They also accuse the Home Office of “cloak-and-dagger” behaviour and are demanding that it make public the agendas and minutes of the meetings – something the Home Office has refused to do, arguing that releasing the information is not in the public interest.
The inquiry was set up after accusations that high-profile paedophiles were operating in Westminster in the 1980s and will investigate whether “public bodies and other non-state institutions have taken seriously their duty of care to protect children from sexual abuse in England and Wales”.
The meetings with survivors were arranged in November, December and February to consult them on who should lead the inquiry after first Dame Elizabeth Butler-Sloss and then Fiona Woolf were forced to step down over their links to the Establishment.
The survivors suggested Michael Mansfield QC and Baroness Hale, a Supreme Court judge, but say they were then simply informed someone else had been appointed – Justice Lowell Goddard, due to make a speech on the commencement of the inquiry today. One victim, Andy Kershaw, sent a Freedom of Information request before the final meeting asking the Home Office who it had consulted in the decision to appoint Goddard.
The FoI request was turned down, so in the final meeting, Kershaw, a survivor of abuse at Forde Park, a school in south Devon, asked John O’Brien, then the department’s director of safeguarding, to tell him whom the Home Office had consulted. When O’Brien refused, Kershaw asked the room whether anyone present had backed Goddard. At this point, O’Brien became angry.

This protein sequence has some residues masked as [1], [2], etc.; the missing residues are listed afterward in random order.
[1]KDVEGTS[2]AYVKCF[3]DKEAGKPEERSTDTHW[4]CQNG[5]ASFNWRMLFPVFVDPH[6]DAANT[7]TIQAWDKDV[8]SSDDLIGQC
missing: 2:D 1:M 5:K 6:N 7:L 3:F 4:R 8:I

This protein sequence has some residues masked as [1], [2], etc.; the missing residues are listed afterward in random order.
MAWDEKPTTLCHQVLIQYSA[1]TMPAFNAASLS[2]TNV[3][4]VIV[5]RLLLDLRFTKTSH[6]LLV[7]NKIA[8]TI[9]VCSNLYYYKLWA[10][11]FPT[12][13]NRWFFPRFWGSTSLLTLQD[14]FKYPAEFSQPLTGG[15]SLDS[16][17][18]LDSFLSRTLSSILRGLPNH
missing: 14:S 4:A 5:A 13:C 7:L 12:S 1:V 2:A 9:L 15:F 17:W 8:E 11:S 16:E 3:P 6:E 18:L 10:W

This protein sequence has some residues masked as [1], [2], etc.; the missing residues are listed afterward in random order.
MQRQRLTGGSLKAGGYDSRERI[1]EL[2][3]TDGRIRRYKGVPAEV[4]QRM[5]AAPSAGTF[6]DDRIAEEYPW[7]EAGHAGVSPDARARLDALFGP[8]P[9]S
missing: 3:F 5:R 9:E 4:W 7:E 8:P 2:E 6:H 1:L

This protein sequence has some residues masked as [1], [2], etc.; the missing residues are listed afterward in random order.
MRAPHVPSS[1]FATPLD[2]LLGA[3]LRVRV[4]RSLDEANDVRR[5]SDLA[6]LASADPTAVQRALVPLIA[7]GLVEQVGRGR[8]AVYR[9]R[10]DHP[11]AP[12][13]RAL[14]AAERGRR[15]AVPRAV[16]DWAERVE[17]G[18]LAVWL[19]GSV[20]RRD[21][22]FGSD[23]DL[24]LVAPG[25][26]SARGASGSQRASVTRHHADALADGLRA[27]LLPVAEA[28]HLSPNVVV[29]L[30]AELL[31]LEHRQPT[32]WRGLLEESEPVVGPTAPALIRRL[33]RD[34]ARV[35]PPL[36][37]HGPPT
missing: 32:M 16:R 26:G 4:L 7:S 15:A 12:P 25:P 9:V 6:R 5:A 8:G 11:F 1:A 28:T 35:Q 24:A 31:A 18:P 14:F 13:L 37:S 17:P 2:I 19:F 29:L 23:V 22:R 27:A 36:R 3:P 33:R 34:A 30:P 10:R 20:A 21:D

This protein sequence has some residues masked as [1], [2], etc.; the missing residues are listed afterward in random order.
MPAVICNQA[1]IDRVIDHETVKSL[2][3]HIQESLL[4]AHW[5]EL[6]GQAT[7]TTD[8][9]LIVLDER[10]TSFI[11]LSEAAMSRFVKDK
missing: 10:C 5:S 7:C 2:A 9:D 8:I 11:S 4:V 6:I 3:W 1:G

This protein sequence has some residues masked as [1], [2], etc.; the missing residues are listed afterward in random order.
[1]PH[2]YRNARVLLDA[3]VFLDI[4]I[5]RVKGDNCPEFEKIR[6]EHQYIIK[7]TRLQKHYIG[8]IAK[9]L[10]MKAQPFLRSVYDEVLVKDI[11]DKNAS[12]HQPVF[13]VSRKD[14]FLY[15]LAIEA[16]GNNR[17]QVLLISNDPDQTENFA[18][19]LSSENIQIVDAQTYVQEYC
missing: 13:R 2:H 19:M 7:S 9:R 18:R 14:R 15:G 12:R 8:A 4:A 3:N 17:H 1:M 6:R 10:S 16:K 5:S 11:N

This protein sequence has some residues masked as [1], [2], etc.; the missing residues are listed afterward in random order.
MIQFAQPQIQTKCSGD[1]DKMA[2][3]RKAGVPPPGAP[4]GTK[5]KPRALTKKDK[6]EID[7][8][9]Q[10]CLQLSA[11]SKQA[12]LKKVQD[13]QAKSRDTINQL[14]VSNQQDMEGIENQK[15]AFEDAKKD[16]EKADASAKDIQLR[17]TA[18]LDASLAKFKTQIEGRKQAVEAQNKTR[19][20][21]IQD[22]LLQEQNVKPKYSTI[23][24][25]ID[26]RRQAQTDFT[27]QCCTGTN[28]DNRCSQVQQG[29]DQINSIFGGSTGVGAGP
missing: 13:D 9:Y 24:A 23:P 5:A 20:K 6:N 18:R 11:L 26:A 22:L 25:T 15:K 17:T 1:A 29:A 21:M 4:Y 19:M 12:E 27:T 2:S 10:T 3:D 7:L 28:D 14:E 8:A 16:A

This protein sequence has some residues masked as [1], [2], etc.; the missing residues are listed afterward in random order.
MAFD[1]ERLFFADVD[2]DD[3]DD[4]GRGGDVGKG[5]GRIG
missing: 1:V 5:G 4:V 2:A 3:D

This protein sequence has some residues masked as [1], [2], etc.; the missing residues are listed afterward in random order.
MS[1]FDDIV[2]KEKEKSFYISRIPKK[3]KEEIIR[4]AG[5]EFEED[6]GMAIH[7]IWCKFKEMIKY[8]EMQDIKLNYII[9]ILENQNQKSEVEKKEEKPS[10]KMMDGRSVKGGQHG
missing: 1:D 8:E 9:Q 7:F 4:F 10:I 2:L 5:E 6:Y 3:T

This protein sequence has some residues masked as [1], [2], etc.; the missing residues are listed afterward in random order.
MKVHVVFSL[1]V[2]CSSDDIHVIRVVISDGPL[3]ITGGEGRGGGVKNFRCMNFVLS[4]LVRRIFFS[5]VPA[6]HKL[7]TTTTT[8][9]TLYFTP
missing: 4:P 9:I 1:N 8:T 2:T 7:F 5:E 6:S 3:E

“He prevaricated. Then he went absolutely nuts and told me I couldn’t ask that question, then he shut me down,” says Kershaw. He then sent another FoI request in May, asking that the minutes and agendas be made available, a request the Home Office has now denied.
Both Kershaw and another survivor, Ian McFadyen, who was present at the meetings and confirms Kershaw’s account, say that no sensitive information was discussed or allegations made during the meetings.
“They are using survivors’ confidentiality to hide behind releasing minutes,” says McFadyen. “This cloak and dagger behaviour, it’s stomach-churning. I’m disgusted. I engaged with it, and I’m angry that I did.”
“It’s supposed to be an open and transparent process,” says Kershaw, “and even when it comes to simple questions, they are stonewalling us.”
The Home Office did not respond to requests for comment on the allegations.